Just an hour ago, a conversation took place on Twitter in regards to the quality of Call of Duty: Declassified for the PlayStation Vita. So far, reviews and user experience has been less than stellar with reports of lag, glitches, and control issues. Many had seen CoD on the PS Vita as a knight in shining armor for the struggling console and it’s no surprise. CoD games sell and sell by the droves. A proper CoD game could really capture the market Sony is going for: those who wish to play console quality games on the go.
I’ve personally yet to play CoD: Declassified on the Vita so it’s hard for me to comment on the game. However, this led to another conversation on Twitter: the $50 price tag for CoD. Some have expressed their distaste that Activision would charge so much for a broken game. But even if it were a completely acceptable game, can publishers charge so much for PS Vita titles? After the jump, I explain why I believe these high prices are hurting the PS Vita.
To lay out the groundwork for my argument, we have to first acknowledge that the PS Vita is hurting in sales. Yes, the unit has been out for less than a year but with barely 3.5 million units sold, I believe we can all agree that its pretty dismal and not what Sony had in mind for a new console launch.
One of the leading problems with a lack of consumer adoption for the Vita has also been its price point. Though not as expensive as originally thought, $249 (Wi-Fi) and $299 (Wi-Fi+3G) for a portable console that doesn’t fit in your pocket is high. This automatically makes the device a luxury item, unlike a smartphone that we all have or a console at home that does so much more for a bigger audience (i.e. having friends over for a gaming session or movies on Netflix).
The last strike against the console are the high priced games. A great many Vita titles cost near what console games do which is in line with Sony’s push that the Vita is console quality on the go.
- Call of Duty: Declassified – $49.99
- PlayStation All-Stars Battle Royale – $39.99
- Assassin’s Creed III Liberation – $39.99
- Need for Speed Most Wanted – $39.99
- Ragnarok Odyssey – $39.99
- Madden NFL 13 – $39.99
- FIFA Soccer 13 – $39.99
- LittleBigPlanet – $39.99
Are we starting to see a pattern? Now, this isn’t to say there aren’t lower priced games for the Vita, but every major title that’s launching on the portable console is also console priced. The argument here isn’t that these games are not worth their price tag. Instead, it’s facing a reality that, for a device that isn’t on you all the time like your iPhone, it becomes a luxury item to carry around and game on. Furthermore, gaming quality continues to rise on smartphones with superb visuals:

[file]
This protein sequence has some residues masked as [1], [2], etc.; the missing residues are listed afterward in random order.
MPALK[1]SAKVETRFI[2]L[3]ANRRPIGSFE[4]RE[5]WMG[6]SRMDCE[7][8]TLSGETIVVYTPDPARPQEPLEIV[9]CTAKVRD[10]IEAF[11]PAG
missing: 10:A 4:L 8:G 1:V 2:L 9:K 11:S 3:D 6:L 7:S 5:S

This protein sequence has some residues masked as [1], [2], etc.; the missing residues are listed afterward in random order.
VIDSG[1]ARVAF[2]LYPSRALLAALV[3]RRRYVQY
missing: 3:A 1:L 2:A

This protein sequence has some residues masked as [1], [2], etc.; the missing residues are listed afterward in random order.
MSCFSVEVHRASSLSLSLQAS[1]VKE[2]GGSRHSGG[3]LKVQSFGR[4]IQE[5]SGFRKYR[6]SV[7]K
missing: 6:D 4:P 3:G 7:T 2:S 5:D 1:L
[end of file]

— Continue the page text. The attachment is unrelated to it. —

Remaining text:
- Infinity Blade II – $6.99+
- Mass Effect Infiltrator – $4.99+
- Need for Speed Most Wanted – $6.99+
- FIFA Soccer 13 – $6.99+
- Madden NFL 13 – $6.99+
- Sonic Jump – $1.99
- Call of Duty: Black Ops Zombies – $6.99+
See those Plus signs next to the game prices above? Those mean that the game is not only designed for the iPhone and iPod Touch, but for the iPad as well—and not just a scaled version. When looking at that list, you’ll notice many title names which have been a staple of console gaming for many generations with prices far bellow of the Vita. The two screen shots presented also show how far mobile gaming has come both the on the Vita which produces beautiful games and on mobile with Infinity Blade II shinning.
When it comes to the Vita, consumers are greeted with a premium device which is beautiful and powerful. However, with a premium device comes a premium price tag, which also comes with premium priced games, and yet it’s not likely that it will always be with you due to its size. Now mix in the fact that any app on the device like FourSquare, Netflix, Facebook, and Twitter will surely run better and be updated more frequently on your smartphone. This makes the Vita a one trick pony: a portable with console quality.
And that right there is the problem. The truth is, the demand with all the obstacles above doesn’t justify every major title being priced at $40. If audiences are presented with games that resemble their console brothers, but don’t truly offer what the console version does, while also not having access to a wide library of low priced games like Fruit Ninja ($0.99) and Angry Birds ($0.99), we begin to see the problem with the Vita game ecosystem and its prices.
Still, unlike others, I don’t believe the Vita is a doomed machine. Having owned a Vita since launch night, the console can have a promising future but Sony truly needs to step in and take charge. Check back next week for our three part series on how Sony can save the PS Vita and turn it into a successful console.
Do you think $40-50 games are hurting the PS Vita?